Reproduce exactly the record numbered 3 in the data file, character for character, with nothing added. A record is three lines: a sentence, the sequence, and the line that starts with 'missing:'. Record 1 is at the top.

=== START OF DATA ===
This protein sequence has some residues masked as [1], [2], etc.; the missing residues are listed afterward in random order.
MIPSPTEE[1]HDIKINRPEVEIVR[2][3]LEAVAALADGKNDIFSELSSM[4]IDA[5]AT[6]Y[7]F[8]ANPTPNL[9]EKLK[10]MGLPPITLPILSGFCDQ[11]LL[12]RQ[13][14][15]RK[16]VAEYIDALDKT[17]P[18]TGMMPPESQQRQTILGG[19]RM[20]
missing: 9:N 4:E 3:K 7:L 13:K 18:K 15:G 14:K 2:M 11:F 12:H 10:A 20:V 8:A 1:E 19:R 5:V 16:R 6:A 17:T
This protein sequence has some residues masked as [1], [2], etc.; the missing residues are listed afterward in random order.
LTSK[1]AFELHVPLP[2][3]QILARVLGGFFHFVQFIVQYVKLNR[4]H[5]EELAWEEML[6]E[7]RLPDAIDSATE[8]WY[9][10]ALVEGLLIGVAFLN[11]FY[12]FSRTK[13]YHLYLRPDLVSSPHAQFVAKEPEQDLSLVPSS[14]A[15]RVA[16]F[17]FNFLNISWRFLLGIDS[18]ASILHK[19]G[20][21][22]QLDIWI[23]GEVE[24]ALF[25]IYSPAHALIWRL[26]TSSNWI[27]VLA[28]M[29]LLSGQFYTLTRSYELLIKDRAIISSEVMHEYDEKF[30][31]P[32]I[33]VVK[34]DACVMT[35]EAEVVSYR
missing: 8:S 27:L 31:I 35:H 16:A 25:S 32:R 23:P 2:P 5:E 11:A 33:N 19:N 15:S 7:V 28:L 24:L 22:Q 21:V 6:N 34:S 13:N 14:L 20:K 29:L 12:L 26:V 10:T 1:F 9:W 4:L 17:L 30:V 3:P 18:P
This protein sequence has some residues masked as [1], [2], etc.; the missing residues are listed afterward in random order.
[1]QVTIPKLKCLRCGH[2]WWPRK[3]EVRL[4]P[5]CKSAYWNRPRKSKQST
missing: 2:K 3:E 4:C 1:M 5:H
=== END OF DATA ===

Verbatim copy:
This protein sequence has some residues masked as [1], [2], etc.; the missing residues are listed afterward in random order.
[1]QVTIPKLKCLRCGH[2]WWPRK[3]EVRL[4]P[5]CKSAYWNRPRKSKQST
missing: 2:K 3:E 4:C 1:M 5:H